Today believers confuse the Church of God with the Church over which Christ Jesus is the Head. The Church of God was composed of two bodies of believers, the Jew and the Gentile, which the present calling is one body with Christ being its Head. The Church of God was the Body of Christ (1 Cor. 12:27) and it was the Body that was to be edified (Eph. 4:12) by the Apostles, prophets, evangelists, pastors and teachers which the Lord raised up at the beginning of this dispensation. The Body of Christ came out of the Acts period and was to be directed into the truth of the Mystery by the gifts of the Ascended Christ. Some of the Body of Christ embraced present truth, many did not.

The Body of Christ did not have Christ Jesus as its Head. A basic fundamental mistake made today, over 1900 years after the revelation of the Mystery, is to refer to the Church of this dispensation as the Body of Christ. To do so gives grounds for enemies of “right division” to accuse us of believing in “two bodies”, which they do.

Some years ago as the writer was coming into the knowledge of right division, the pastor of a local “Bible Church” learned that our position of when the Church began had shifted from Acts 9 to Acts 28:28. In order to prevent us from having any influence over any members of his congregation he delivered a very heated sermon against “Acts 28 Brethren”. He said he knew of no Acts 28 brethren who had ever graduated from an accredited Bible School or Seminary. Assuming the Acts 28:28 position, he said, leads to “soul sleep”, “no hell”, “universal reconciliation”, and “two bodies”. These scare tactics worked to a great degree. Thus we were labeled no-hellers, soul-sleepers, and two-body people before we ever really knew what they meant.

The charge of “two body people” could not be farther from the truth. For we are Bible believers and as such we insist that there is but “One Body”. But if this One Body is the Body of Christ then there is a basis for the charge of being “two body people” (for more information on the Body of Christ, see the study, “The Body of Christ” on this web site. Paul states very plainly in 1 Corinthians 12:27 that the Church of God is the Body of Christ.

“Now ye are the body of Christ, and members in particular.”

The Body of Christ was endowed with spiritual gifts. Also, “God bath set some in the church (i.e. the Body of Christ), first apostles, secondarily prophets, thirdly teachers, after that miracles, then gifts of healings, helps, governments, diversities of tongues”(1 Cor. 12:28).

The One Body is void of these offices. Note carefully that the Body of Christ was endowed with miracle workers as well as diversities of tongues. These went along with the Pentecostal program.

Failure to distinguish between the Body of Christ and the One Body with Christ as the Head leads to confusion. If Paul‘s two ministries were recognized much of this confusion would vanish.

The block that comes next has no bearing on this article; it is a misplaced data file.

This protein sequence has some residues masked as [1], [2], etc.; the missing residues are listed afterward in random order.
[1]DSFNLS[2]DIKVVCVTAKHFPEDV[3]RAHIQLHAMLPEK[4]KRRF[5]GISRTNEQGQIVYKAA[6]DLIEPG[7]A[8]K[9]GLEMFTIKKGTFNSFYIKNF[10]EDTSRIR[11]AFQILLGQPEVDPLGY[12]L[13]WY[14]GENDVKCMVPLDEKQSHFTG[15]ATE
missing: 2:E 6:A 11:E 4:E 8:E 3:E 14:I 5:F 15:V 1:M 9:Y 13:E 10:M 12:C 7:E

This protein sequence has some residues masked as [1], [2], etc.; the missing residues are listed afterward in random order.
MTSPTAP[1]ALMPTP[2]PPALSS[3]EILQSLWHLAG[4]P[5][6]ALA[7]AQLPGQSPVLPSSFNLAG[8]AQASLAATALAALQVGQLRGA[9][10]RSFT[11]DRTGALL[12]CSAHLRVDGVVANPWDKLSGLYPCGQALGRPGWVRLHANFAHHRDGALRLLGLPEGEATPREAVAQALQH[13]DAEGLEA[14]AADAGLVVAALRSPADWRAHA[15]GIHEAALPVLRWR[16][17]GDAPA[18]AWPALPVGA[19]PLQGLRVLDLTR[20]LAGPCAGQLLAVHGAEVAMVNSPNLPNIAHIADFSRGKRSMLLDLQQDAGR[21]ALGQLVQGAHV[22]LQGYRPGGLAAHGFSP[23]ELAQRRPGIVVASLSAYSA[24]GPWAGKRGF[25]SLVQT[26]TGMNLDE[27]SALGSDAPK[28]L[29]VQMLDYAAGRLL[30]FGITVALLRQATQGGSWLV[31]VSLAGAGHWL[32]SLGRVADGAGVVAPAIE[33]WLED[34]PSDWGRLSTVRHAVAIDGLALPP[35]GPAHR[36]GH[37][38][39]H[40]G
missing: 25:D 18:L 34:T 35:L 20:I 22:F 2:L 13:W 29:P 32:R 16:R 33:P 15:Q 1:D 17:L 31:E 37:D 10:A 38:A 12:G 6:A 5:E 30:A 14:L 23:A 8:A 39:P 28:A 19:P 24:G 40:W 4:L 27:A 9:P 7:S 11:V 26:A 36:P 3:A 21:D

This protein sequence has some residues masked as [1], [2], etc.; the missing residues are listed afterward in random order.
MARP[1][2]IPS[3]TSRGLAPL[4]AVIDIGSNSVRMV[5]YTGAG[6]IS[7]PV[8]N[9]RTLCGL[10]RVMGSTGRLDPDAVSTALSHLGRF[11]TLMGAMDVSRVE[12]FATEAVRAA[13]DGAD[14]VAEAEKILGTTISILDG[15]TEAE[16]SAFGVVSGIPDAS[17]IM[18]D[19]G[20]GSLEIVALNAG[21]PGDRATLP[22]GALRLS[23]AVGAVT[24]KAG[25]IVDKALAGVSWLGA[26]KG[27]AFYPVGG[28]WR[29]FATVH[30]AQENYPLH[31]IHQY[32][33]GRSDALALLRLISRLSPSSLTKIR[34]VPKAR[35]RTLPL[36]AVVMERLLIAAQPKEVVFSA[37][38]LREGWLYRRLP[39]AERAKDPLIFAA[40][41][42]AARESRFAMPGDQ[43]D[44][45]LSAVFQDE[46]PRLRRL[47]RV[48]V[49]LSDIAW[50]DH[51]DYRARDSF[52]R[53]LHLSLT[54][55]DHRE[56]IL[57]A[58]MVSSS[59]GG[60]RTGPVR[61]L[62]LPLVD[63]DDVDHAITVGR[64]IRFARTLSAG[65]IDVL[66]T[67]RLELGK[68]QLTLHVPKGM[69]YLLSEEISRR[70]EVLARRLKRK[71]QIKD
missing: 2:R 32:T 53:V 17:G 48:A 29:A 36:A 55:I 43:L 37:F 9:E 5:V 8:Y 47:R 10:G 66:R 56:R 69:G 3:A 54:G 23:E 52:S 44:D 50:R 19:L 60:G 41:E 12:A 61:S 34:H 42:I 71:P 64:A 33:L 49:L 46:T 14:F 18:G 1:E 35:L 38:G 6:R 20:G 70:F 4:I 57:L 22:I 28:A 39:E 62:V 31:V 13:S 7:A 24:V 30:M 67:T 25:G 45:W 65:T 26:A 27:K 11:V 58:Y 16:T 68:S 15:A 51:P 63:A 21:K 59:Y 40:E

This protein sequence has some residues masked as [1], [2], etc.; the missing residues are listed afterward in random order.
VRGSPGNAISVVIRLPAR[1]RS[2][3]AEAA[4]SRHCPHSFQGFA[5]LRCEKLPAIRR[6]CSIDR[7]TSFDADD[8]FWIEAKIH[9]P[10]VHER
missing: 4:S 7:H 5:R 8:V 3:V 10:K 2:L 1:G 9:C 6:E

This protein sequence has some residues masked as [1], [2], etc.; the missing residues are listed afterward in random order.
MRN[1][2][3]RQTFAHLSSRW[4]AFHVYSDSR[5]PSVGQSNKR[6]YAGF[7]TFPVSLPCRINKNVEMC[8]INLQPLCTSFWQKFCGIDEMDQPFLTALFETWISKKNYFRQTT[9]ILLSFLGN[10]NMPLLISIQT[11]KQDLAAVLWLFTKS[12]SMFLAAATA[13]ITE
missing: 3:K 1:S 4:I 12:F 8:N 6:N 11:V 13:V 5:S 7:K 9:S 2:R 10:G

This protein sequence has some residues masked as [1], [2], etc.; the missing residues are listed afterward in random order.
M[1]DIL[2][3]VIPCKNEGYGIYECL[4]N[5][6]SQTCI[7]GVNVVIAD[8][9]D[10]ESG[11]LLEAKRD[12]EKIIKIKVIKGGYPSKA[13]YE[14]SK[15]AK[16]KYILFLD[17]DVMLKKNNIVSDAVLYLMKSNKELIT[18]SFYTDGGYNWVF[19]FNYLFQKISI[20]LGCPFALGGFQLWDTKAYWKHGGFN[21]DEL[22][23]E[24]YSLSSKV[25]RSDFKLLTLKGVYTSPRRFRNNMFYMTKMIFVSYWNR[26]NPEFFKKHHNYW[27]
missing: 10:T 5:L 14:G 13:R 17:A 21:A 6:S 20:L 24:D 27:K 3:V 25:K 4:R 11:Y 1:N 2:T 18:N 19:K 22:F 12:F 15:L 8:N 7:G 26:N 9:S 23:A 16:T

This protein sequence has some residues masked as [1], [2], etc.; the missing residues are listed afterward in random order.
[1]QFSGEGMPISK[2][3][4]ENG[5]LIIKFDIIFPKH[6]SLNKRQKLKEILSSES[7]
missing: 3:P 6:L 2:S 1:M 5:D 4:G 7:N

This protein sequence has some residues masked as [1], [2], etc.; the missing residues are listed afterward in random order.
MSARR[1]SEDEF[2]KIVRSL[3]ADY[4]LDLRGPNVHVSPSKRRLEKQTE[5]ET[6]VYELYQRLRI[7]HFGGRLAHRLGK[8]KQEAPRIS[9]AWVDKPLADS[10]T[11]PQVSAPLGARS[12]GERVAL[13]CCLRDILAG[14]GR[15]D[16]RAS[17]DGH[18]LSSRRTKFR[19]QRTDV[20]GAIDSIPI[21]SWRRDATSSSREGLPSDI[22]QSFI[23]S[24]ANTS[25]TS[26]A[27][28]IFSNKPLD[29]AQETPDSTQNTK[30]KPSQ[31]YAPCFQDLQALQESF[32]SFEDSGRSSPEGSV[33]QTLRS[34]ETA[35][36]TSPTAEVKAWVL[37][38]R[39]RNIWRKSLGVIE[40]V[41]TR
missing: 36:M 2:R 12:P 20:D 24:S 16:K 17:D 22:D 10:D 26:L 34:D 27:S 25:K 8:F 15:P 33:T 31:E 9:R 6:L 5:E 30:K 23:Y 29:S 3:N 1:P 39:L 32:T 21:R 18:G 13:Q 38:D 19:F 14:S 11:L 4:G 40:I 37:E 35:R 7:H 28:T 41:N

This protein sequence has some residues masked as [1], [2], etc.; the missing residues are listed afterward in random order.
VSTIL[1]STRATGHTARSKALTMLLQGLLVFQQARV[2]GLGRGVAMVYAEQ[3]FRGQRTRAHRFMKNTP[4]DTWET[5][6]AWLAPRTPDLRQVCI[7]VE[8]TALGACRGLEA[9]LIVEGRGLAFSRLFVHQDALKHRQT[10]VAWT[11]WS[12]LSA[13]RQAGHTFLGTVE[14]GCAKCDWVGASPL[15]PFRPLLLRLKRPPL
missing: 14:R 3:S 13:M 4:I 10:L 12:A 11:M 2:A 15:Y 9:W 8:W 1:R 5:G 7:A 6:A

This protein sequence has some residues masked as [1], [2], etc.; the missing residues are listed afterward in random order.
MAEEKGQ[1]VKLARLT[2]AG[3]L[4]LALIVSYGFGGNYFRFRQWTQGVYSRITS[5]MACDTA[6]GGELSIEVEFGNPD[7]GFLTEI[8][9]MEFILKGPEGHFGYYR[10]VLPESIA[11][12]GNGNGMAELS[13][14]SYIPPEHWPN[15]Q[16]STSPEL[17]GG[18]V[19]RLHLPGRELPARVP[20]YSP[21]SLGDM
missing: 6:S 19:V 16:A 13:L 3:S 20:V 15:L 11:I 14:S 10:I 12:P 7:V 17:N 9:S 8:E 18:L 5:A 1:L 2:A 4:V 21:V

Simple arithmetic is one plus one equals two. Not one plus one equals one. The Body during the Acts period is different from the Body after Acts 28:28. To insist that the two are the same is to say that one plus one equals one.

Our sacred responsibility is to “keep the unity of the Spirit in the bond of peace. There is ONE BODY“. To confuse the Body of Christ with the Body over which Christ Jesus is the Head is to manifest an unworthy walk.


 In James 2:26 we read that the body without the spirit is dead. Therefore it is certainly correct in the Unity of the Spirit that which follows the One Body is the One Spirit.

In Ephesians 2 we notice how closely connected the One Spirit is with the One Body.

“And that He might reconcile both unto God in one body by the cross, having slain the enmity thereby;” (v. 16)

“For through Him we both have access by one Spirit unto the Father.” (v. 18)

We can look closer at the One Spirit and notice there are two references to the sealing by the One Spirit.

“ye were sealed with that holy Spirit of promise.”(Eph. 1:13)

“And grieve not the holy Spirit of God, whereby ye are sealed unto the day of redemption.”(Eph. 4:30)

It should be pointed out that the members of the One Body form a habitation for God to dwell in by means of the Spirit.

“In whom ye also are builded together for an habitation of God through the Spirit” (Eph. 2:22)

The One Spirit strengthens the believer‘s inner man.

“That He would grant you, according to the riches of His glory, to be strengthened with might by His Spirit in the inner rnan”(Eph.3:16)

The One Spirit‘s office work in the present dispensation is to minister Christ to the believer. This is not along Pentecostal lines, however.

Between Acts 2 and Acts 28:28 the Spirit ministered the Pentecostal “spiritual gifts” to believers. These were in harmony with the Pentecostal economy. 1 Corinthians 12 informs the student that every believer in the Church of God received a gift from the Spirit.

But the manifestation of the Spirit is given to every man (i.e. believer)to profit withal. “(v. 7)

“But all these (i.e. spiritual gifts) worketh that one and the selfsame Spirit, dividing to every man (i.e. believer) severally as He will.” (v. 11)